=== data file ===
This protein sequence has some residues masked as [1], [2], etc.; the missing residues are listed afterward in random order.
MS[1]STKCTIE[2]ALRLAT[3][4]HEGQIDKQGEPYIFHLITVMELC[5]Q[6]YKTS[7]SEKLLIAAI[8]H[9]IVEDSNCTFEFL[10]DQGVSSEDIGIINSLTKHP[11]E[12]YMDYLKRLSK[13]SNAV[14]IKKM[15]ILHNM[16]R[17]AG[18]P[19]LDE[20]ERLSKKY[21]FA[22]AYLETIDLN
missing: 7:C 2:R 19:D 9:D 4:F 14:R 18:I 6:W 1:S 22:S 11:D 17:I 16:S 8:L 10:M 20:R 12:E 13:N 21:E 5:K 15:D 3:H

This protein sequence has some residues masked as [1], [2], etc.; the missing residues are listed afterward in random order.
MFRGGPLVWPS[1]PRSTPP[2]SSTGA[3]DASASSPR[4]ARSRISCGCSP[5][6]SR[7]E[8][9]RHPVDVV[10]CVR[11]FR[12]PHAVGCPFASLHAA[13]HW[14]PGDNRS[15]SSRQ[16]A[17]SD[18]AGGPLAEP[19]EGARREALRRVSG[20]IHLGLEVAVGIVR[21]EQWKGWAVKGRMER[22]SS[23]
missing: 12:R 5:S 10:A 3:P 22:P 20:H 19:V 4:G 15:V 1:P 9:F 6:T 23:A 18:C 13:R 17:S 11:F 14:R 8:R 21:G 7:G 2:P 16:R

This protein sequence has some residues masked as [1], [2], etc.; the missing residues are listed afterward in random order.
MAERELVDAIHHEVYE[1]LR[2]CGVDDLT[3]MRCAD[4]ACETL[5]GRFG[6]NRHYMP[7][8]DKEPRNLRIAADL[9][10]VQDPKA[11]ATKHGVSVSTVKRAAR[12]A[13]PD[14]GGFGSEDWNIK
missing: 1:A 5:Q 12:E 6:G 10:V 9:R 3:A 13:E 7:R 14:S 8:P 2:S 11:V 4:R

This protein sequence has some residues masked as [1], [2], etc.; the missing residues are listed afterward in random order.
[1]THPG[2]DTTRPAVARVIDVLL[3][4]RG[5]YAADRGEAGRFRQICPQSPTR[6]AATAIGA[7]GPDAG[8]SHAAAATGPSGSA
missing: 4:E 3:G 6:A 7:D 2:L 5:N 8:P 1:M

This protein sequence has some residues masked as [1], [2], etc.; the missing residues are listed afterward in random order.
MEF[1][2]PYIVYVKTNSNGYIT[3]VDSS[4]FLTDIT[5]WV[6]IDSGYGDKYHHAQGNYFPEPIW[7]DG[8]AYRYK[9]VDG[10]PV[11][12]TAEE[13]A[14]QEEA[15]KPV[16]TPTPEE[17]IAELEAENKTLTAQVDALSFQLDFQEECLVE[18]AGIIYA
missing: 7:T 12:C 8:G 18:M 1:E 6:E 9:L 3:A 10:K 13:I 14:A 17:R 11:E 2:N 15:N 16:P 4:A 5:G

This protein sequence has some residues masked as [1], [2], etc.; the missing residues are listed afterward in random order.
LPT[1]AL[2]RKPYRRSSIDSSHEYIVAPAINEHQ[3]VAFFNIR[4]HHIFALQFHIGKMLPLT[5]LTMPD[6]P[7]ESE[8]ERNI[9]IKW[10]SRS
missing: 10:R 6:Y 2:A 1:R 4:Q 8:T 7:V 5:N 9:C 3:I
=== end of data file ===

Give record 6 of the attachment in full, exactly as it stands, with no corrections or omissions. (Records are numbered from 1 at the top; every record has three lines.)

This protein sequence has some residues masked as [1], [2], etc.; the missing residues are listed afterward in random order.
LPT[1]AL[2]RKPYRRSSIDSSHEYIVAPAINEHQ[3]VAFFNIR[4]HHIFALQFHIGKMLPLT[5]LTMPD[6]P[7]ESE[8]ERNI[9]IKW[10]SRS
missing: 10:R 6:Y 2:A 1:R 4:Q 8:T 7:V 5:N 9:C 3:I